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Quasi-regulation and principal-agent relationships: secondary school admissions in London, England

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Market-oriented reforms and school choice policies have had a high political profile in a number of developed countries. This article examines the issue of school choice through the lens of the English market-oriented reforms; it focuses on the quasi-regulation and regulation of admissions to publicly funded secondary schools. It examines admissions to state-maintained secondary schools in London in terms of the criteria and practices used in the event of there being more applicants than places available. It also explores changes in admissions criteria and practices between 2001 and 2005 given the legislative and policy changes introduced in the intervening period. Principal—agent theory is used heuristically to explain the differing responses of schools with responsibility for admissions and local authorities to the legislative and policy framework. It is argued that while local authorities act broadly in line with government guidance and regulations as the agent of the government, schools acting as agents do not necessarily do so and more appear to select particular groups of children as opposed to others. This, it is argued, is because the regulatory mechanisms have been insufficient to motivate them to act as intended in relation to their admissions policies and practices in the light of the other policy goals and incentives accompanying the market-oriented reforms.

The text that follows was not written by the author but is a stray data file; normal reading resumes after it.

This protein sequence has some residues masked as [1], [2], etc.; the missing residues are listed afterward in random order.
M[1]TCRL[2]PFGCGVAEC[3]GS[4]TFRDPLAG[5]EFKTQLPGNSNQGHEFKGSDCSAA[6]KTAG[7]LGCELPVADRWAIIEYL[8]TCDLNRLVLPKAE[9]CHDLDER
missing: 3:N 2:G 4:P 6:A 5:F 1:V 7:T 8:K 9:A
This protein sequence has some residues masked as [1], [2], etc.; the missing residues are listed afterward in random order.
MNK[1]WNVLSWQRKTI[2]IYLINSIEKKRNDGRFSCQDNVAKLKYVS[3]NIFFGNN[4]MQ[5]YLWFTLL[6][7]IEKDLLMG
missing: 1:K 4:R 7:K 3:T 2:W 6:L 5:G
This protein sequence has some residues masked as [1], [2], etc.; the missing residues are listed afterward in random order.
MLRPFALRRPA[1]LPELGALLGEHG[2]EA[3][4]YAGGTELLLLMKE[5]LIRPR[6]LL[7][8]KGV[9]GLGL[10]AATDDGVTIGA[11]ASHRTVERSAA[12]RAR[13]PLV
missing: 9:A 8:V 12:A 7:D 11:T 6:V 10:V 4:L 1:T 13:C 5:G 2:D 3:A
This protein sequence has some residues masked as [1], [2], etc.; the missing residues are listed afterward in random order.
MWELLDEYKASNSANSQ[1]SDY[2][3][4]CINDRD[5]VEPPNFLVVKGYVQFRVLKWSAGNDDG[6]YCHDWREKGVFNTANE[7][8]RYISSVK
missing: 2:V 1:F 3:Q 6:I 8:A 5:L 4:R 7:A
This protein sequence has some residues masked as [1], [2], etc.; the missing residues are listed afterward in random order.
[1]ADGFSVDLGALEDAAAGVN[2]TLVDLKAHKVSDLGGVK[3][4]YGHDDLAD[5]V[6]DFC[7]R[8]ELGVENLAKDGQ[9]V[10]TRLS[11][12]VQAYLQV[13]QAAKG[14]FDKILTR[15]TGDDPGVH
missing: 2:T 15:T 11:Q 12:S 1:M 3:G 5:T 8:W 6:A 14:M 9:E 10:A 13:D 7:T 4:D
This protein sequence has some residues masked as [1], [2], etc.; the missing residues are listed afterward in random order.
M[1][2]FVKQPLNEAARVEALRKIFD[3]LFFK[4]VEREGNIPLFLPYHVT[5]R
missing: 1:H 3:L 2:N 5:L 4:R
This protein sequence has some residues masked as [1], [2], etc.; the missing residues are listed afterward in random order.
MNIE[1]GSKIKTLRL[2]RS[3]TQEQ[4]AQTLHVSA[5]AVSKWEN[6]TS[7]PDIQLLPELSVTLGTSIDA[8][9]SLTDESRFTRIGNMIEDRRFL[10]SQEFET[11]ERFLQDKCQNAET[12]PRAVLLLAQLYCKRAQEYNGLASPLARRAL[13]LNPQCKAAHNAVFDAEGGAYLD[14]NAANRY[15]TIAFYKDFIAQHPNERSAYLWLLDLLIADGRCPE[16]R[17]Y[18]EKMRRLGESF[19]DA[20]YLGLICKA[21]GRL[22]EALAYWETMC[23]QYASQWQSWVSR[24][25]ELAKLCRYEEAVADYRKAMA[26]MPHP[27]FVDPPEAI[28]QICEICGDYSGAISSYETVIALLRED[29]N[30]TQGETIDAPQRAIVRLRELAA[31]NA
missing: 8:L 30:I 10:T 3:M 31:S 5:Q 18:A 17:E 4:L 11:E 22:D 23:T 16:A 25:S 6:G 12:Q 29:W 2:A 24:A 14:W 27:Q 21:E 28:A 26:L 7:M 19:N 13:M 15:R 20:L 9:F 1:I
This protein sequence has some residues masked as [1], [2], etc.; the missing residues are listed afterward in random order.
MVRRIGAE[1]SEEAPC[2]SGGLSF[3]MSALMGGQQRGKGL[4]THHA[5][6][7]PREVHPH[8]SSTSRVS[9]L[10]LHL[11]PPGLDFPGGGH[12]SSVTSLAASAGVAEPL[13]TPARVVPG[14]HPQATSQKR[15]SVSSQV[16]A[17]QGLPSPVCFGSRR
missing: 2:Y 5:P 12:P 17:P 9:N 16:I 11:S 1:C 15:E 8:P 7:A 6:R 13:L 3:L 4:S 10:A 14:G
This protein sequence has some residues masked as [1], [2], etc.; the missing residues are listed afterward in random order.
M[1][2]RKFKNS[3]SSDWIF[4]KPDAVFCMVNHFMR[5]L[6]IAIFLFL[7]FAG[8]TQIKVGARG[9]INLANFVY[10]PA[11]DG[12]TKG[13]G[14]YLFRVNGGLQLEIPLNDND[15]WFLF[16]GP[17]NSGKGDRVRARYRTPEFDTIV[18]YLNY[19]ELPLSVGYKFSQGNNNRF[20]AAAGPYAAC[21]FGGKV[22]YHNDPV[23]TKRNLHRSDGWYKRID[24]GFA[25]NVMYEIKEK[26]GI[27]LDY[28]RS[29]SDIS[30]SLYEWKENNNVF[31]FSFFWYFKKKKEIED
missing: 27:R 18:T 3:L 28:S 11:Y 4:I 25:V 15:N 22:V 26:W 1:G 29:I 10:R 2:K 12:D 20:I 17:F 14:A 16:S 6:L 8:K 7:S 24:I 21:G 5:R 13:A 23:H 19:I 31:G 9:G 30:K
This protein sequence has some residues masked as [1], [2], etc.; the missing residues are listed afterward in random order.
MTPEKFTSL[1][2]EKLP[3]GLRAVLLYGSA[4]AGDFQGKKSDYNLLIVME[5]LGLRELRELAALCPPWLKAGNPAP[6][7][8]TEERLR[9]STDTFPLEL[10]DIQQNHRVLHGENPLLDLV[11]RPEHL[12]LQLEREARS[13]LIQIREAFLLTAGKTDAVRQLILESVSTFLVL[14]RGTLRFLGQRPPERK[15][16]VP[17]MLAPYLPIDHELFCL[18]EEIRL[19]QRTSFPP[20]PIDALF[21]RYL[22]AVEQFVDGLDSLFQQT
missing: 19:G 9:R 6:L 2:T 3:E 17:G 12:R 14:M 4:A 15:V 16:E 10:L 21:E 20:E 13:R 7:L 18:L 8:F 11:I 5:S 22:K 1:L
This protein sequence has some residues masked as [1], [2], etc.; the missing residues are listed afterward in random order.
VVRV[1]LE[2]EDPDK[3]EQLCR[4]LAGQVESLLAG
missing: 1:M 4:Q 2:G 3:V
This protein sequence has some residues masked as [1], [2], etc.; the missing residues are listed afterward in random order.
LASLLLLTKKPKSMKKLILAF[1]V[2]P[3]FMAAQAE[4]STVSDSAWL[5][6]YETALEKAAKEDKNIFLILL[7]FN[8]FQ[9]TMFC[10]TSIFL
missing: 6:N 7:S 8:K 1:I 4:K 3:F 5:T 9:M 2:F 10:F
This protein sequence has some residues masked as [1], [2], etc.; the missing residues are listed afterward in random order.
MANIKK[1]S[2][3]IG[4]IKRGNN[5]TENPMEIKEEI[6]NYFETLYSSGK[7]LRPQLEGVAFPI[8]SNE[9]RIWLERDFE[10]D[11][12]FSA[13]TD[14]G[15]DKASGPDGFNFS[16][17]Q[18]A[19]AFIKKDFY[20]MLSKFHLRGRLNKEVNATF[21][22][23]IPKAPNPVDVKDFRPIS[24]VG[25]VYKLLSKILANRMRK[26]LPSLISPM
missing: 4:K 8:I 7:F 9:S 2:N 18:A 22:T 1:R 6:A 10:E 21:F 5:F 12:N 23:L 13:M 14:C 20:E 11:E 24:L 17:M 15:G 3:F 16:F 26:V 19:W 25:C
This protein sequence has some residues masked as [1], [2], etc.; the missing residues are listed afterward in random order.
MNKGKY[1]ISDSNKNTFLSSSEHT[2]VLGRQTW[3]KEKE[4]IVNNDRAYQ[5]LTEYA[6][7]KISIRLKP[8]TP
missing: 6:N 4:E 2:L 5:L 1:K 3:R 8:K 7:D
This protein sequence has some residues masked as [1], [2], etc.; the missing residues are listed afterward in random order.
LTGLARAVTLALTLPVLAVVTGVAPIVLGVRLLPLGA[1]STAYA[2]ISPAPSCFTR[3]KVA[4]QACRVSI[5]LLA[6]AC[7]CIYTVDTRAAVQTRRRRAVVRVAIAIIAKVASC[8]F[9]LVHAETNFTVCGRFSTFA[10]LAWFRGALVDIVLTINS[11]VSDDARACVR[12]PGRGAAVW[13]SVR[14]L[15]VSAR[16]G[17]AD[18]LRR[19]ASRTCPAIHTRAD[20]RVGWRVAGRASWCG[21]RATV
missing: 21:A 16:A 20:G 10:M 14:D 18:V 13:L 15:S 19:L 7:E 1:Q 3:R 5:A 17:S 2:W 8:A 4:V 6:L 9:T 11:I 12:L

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en

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http://eprints.lse.ac.uk/25639/

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